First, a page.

I think the uncertainty of the whole scene works well against this uncertain backdrop: again, believable for awkward teenagers. It was also interesting (and believable) that we had a kiss that didn’t have an immediate, obvious positive or negative result. Usually if you have the option to make a romantic move in a game you get some sort of clear feedback: the character you’re moving on is flustered/flattered/charmed and you know “OK, I’m one step closer to successfully romancing this person,” or else they laugh uncomfortably or say “oh my dear, absolutely not” or something and you know you’re NOT any closer.

Here…I don’t know. Was Max even TRYING to romance Chloe? If so, did that help, or not? If not, did that give the wrong impression that she was trying, or not?


Spoiler: no one completely understands human romance and friendship. Everyone just kind of fumbles along. And this scene was an interesting reflection on that fact.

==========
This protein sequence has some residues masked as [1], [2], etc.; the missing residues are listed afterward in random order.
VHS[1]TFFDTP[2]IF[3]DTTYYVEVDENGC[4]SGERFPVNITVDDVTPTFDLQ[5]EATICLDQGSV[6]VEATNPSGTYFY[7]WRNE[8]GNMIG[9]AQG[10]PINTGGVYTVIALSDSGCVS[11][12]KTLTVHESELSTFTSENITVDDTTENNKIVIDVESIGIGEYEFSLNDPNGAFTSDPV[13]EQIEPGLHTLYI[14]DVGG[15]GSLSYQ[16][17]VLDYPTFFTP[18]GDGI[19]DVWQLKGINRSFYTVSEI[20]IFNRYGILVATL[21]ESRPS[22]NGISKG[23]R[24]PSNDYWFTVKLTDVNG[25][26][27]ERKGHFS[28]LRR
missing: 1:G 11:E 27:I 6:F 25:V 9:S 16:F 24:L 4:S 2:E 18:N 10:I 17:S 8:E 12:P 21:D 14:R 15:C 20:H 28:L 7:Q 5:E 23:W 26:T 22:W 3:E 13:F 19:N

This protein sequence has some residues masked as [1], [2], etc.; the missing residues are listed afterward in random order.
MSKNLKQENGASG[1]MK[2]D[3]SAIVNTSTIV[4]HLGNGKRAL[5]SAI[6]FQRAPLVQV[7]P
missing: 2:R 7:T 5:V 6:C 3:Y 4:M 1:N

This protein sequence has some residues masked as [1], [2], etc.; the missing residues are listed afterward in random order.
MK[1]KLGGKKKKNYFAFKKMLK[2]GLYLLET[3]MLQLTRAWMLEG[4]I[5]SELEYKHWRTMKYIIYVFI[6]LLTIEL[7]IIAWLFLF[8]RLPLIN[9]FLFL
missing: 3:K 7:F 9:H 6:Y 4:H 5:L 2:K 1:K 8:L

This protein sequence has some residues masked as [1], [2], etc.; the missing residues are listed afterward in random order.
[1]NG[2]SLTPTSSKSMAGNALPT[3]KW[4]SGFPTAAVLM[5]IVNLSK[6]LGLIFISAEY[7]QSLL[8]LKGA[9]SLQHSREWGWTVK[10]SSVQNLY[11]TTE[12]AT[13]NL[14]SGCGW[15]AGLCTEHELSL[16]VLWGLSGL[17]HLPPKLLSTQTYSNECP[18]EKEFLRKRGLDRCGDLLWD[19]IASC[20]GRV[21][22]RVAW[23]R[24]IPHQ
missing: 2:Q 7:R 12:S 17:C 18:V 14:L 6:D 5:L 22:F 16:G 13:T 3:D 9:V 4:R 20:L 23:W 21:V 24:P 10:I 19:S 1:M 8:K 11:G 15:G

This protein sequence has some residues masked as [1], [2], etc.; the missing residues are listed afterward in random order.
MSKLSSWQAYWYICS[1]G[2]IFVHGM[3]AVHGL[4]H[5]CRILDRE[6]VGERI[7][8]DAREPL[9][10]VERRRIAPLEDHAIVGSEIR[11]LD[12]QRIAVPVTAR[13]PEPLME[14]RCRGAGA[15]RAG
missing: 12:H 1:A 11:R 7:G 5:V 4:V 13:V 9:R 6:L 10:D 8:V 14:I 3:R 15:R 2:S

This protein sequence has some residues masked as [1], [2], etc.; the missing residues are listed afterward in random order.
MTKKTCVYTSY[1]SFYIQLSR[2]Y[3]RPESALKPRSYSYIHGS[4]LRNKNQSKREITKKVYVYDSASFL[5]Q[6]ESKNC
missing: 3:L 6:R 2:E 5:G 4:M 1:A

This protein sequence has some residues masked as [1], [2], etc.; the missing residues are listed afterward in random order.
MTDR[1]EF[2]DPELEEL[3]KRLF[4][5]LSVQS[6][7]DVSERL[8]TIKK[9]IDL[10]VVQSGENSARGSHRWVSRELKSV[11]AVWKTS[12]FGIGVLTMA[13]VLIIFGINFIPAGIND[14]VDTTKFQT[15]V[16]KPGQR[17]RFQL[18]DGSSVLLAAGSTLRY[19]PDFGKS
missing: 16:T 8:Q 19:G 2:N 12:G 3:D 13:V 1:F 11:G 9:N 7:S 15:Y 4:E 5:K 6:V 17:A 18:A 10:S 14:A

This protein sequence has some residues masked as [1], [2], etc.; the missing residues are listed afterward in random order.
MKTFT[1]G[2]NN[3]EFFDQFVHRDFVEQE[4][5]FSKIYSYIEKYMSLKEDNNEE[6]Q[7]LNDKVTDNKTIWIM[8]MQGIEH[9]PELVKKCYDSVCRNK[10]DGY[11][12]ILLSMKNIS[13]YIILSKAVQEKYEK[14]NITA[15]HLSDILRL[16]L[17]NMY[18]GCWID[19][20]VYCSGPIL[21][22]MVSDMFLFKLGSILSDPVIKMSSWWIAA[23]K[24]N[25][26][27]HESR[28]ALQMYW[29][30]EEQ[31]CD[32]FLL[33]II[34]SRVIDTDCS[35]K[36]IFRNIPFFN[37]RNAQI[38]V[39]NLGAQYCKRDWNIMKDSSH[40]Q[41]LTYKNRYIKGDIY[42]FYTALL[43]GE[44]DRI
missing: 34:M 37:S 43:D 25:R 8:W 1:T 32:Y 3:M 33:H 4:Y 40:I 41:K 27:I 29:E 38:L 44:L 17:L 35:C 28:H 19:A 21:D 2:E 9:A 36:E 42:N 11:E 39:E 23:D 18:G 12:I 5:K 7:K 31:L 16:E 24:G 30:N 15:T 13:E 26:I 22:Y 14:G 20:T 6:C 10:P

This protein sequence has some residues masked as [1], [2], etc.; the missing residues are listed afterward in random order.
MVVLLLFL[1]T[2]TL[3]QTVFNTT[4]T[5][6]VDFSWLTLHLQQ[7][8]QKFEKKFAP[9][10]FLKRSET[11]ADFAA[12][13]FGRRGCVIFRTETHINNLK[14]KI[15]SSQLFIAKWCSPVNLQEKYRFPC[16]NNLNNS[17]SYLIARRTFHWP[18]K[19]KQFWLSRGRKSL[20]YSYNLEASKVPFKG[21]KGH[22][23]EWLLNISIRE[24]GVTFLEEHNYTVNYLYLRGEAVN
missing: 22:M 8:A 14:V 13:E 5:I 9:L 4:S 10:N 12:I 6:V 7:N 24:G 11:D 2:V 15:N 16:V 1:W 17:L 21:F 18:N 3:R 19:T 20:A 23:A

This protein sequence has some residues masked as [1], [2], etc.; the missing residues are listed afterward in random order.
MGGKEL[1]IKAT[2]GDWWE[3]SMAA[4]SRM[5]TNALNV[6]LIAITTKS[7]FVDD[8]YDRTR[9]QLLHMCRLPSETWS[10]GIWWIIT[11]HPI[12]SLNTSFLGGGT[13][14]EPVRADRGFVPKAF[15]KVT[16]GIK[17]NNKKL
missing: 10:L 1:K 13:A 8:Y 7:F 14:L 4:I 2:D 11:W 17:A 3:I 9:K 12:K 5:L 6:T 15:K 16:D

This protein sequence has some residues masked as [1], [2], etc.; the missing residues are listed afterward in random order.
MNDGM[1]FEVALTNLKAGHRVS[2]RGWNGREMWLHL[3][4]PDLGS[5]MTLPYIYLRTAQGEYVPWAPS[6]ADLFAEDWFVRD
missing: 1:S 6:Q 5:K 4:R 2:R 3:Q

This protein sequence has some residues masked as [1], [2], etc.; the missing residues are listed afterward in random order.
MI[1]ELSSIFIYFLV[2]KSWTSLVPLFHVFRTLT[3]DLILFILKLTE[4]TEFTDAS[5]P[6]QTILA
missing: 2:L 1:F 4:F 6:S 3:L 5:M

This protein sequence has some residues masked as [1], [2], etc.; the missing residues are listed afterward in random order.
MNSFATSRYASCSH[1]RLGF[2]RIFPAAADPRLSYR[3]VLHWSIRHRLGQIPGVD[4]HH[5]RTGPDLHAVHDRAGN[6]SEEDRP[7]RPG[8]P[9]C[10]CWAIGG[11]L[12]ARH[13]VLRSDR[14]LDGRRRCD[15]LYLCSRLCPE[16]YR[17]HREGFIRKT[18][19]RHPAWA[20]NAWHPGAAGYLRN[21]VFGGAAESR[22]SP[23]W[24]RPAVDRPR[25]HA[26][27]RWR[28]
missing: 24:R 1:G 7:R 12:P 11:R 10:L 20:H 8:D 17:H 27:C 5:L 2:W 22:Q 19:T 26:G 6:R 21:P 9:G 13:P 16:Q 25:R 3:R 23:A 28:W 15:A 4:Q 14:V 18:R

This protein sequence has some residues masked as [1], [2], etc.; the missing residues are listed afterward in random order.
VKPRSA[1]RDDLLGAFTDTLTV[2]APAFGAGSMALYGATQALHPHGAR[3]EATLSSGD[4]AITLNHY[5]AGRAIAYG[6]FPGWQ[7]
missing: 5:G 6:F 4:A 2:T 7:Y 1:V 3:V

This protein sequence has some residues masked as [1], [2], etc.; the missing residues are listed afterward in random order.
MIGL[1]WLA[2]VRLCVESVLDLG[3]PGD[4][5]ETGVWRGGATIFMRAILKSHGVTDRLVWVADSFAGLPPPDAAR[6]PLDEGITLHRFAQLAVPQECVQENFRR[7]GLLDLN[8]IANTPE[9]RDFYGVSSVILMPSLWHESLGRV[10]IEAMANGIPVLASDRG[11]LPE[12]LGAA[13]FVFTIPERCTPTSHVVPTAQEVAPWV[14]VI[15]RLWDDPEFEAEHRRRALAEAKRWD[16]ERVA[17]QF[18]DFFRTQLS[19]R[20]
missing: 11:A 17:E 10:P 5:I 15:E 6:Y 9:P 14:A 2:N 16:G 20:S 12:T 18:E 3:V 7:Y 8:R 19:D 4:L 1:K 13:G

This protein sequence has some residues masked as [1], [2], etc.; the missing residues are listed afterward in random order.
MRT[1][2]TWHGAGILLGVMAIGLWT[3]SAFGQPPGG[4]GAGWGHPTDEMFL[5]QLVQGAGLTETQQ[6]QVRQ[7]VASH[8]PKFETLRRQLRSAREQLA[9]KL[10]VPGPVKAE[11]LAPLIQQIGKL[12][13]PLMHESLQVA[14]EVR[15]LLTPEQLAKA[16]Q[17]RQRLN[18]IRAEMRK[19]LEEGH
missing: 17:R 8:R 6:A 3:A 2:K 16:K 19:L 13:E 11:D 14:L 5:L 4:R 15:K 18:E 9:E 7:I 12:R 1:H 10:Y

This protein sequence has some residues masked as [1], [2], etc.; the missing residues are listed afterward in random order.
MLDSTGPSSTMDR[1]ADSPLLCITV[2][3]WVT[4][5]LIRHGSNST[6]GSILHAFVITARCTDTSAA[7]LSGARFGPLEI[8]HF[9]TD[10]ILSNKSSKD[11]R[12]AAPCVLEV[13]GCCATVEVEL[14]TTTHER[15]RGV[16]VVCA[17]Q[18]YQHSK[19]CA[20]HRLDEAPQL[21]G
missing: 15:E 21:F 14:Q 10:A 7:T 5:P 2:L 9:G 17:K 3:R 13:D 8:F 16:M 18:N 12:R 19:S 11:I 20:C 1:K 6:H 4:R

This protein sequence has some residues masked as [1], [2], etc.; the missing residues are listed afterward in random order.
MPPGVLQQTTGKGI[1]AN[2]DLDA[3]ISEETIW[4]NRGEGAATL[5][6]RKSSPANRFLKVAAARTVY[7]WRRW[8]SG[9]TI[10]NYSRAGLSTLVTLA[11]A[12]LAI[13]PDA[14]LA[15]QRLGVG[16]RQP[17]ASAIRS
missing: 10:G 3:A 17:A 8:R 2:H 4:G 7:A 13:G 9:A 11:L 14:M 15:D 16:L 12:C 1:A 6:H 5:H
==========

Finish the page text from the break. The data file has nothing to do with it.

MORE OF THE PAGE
Dude I WANTED to play more, but my mother wouldn’t leave and it would have been hard to explain.

Though as for kissing, did you rewind and see what happens if you didn’t? Chloe was all “Admit you macked on me then rewound to undo it…” Touche.

I was expecting awkward. I was. I wasn’t expecting Chloe to push Max away, but I was expecting awkward.

I mean, Chloe is, for all of her posturing, also a kid (or at least a young woman). She’s only a year older than Max, and she doesn’t have anywhere near as many answers as she pretends to, or as many as Max thinks she does. These ARE kids fumbling around, unsure what’s going on in any number of ways.

The dare thing plays into that. I mean, it’s far less emotionally risky to “dare” someone into kissing you, because no matter what happens you can both laugh it off. Or not. It gives you an out. It’s something an awkward, confused, nervous kid would do.